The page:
Have a Toilet Plan

After a strong earthquake, we may need to know how to live without running water and working toilets for weeks or months. Deadly diseases can spread when human feces (poo) are not handled and stored safely. Learn how to keep your family healthy!

Three Steps to Stay Healthy


Graphic of glass of water, hand washing, and garbage bags. Words say: Three steps to stay healthy. 1) Clean drinking water 2) Hand washing 3) Safe storage of poo.



If Toilets Aren't Working

After a major disaster, toilets and sinks may not work. You will need:

  1. Plenty of clean water. Visit regionalh2o.org for tons of great advice on water storage and treatment.
  2. Good hand-washing practices. Visit the CDC's website for instructions and check out this great idea for building a handwashing station
  3. An emergency toilet, which is a way to safely store and dispose of human waste (poo). The method you should use depends on where you live and what you can access. Keep reading to learn more about three great methods: Twin Buckets, Latrines, and Septic Systems.

Method 1: Twin Buckets


Poo and pee buckets in a yard, surrounded by emergency toilet supplies.
Photo credit: Laura Hall, Regional Disaster Preparedness Organization



When to Use Buckets

You don't have a septic system? You don't have space for a latrine? You don't have the ability to shovel dirt? You do live in an area with a high water table (like many parts of the Portland metro area)? You should use the Twin Bucket System. Read the Emergency Toilet Guidebook for instructions. 

Label Your Buckets

Print bucket labels and use packing tape to secure them to your pee and poo buckets. During an emergency, refer to the instructions and help others understand how it works. If you live in the Portland-Vancouver Metro Region, contact your city or county emergency management office to see if they have water-resistant bucket stickers in stock. They may be available in EnglishChinese - 汉语, Korean - 한국어, Somali - af Soomaali, Spanish - Español, Vietnamese - Tiếng Việt, Russian - русский, and Ukrainian - українська мова.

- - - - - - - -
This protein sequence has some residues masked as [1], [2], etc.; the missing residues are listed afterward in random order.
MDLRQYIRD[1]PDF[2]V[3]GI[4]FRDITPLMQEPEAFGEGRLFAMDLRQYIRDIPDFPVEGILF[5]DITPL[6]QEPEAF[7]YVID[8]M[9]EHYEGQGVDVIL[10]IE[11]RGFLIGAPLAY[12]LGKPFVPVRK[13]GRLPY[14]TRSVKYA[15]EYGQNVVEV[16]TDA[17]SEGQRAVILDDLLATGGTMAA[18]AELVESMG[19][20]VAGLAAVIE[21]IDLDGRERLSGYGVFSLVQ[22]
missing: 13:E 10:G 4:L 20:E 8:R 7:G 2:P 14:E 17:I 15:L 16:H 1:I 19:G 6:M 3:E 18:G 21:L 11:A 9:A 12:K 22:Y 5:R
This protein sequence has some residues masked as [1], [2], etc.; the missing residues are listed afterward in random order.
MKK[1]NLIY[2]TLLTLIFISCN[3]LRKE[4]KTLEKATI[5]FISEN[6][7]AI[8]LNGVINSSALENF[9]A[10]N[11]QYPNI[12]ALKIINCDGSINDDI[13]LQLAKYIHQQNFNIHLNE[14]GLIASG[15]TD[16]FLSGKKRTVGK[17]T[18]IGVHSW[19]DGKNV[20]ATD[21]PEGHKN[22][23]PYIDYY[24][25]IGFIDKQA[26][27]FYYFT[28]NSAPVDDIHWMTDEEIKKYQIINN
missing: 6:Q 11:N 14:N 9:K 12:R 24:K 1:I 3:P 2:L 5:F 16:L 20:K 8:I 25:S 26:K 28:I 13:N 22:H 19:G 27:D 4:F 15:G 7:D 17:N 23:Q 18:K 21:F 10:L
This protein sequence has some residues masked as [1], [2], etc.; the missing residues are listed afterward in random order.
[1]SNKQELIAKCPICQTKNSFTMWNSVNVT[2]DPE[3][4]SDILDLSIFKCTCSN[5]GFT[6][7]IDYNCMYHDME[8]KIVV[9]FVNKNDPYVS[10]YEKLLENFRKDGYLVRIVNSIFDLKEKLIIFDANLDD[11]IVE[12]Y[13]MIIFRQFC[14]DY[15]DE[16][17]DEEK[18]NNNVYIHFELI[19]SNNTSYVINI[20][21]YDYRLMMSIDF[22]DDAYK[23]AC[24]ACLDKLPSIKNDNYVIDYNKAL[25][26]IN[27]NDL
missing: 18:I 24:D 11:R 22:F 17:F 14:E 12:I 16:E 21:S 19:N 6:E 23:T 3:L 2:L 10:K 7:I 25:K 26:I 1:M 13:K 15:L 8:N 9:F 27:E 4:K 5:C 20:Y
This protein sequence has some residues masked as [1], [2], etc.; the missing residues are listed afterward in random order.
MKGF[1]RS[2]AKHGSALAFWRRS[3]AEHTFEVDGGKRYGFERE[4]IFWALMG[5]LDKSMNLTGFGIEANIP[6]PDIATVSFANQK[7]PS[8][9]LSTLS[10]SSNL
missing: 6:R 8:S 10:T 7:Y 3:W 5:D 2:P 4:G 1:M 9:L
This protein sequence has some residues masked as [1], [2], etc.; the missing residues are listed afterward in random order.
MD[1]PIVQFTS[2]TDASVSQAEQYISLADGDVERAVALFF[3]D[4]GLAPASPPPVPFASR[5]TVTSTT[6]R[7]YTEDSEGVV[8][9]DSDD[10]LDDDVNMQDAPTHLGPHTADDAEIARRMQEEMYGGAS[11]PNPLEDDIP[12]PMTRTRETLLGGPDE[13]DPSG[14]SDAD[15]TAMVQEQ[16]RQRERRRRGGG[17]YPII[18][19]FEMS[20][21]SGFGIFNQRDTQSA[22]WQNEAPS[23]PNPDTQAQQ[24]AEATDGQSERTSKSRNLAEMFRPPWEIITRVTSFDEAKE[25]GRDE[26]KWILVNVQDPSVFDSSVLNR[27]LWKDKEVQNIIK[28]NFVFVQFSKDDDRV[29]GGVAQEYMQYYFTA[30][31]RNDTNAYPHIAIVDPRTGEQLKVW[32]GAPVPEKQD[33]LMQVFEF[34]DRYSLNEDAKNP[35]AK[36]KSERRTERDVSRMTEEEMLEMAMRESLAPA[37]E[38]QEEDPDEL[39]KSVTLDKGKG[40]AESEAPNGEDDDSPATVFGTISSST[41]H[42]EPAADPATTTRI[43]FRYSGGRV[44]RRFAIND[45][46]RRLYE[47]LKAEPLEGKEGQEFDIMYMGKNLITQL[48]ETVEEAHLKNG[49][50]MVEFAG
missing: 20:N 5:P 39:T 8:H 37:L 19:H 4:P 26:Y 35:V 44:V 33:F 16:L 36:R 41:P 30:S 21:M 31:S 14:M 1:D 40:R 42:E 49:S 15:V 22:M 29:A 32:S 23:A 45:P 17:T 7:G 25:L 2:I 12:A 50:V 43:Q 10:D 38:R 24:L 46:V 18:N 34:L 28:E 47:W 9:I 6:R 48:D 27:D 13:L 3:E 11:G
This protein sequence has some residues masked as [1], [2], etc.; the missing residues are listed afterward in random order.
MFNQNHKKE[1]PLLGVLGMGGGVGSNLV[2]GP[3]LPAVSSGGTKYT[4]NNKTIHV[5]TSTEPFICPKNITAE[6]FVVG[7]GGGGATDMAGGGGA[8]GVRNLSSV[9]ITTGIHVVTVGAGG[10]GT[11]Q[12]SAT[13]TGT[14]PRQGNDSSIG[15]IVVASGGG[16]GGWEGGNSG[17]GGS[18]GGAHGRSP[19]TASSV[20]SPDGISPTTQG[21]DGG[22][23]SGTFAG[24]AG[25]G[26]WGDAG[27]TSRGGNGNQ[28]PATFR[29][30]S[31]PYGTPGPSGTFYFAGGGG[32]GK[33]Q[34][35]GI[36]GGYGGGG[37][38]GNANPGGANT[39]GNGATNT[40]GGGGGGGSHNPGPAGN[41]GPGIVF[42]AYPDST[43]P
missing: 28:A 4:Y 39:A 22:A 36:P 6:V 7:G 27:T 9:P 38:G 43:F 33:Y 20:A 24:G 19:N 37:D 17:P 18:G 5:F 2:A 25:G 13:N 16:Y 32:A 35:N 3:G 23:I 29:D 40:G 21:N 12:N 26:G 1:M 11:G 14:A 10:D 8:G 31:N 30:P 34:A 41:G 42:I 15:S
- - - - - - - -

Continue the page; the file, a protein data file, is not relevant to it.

Important! After Using Your Buckets

Stay informed. Public agencies will provide info about how to get rid of poo bags safely.

Method 2: Latrine


Latrine hole in the ground with two boards for standing on.



When to Use a Latrine

You don't have supplies for a Twin Bucket System? You don't live on a high water table? You do have lots of space in your yard? You do have the ability to shovel dirt? Learn how (and when) to build a latrine (or pit toilet), which is a hole in the ground that collects human waste in an emergency. 

A latrine needs to be at least two feet deep. If you start digging and see water, stop immediately. You’ve hit the water table. That’s part of our freshwater supply, and we don’t want your poo in it. Read the Emergency Toilet Guidebook for instructions. Print the instructions and put them in your emergency kit. 

After Using Your Latrine

Stay informed. Public agencies will provide info about public health risks.

Method 3: Septic System


Drawing of a home septic system
Credit: National Environmental Health Association



When to Use a Septic System

Home septic systems are in the ground and can be damaged by earthquakes. If you have one, learn how to check your septic system to ensure it's safe to use. Do this now, before a pipe-breaking disaster occurs and your internet stops working. Read the Emergency Toilet Guidebook for instructions. Print the instructions and put them in your emergency kit. 

After Using Your Septic System

Stay informed. Public agencies will provide info about public health risks.

Quick Tips


The Regional Disaster Preparedness Organization created these simple guides to help you understand the three methods. They're available in EnglishSpanish - Español, Vietnamese - Tiếng Việt, Korean - 한국어, Russian - русский, Somali - af Soomaali, Ukrainian - українська мова, and Chinese - 汉语.


Screen shot of twin bucket brochure             Screen shot of latrine brochure.             Screen shot of septic system brochure.



Learn More


Book with the words Emergency Toilet Guidebook on the front, as well as the RDPO logo.



Emergency Toilet Guidebook

Want to know more about these options? Read the Emergency Toilet Guidebook to find answers to common questions and learn more about septic systems, latrines, and the Twin Bucket System.

Project Background

Visit the Regional Disaster Preparedness Organization (RDPO) website to learn more about the Emergency Toilet Project. Learn about the project background and how to access materials for public outreach and post-disaster messaging.

Reproduction of Materials

These materials are not to be used for commercial purposes. Anyone may use them for non-commercial purposes, as long as they site the source: "Produced by the Regional Disaster Preparedness Organization (RDPO) of the Portland Metropolitan Region, with funding from the U.S. Department of Homeland Security/Urban Areas Security Initiative (UASI) grant program."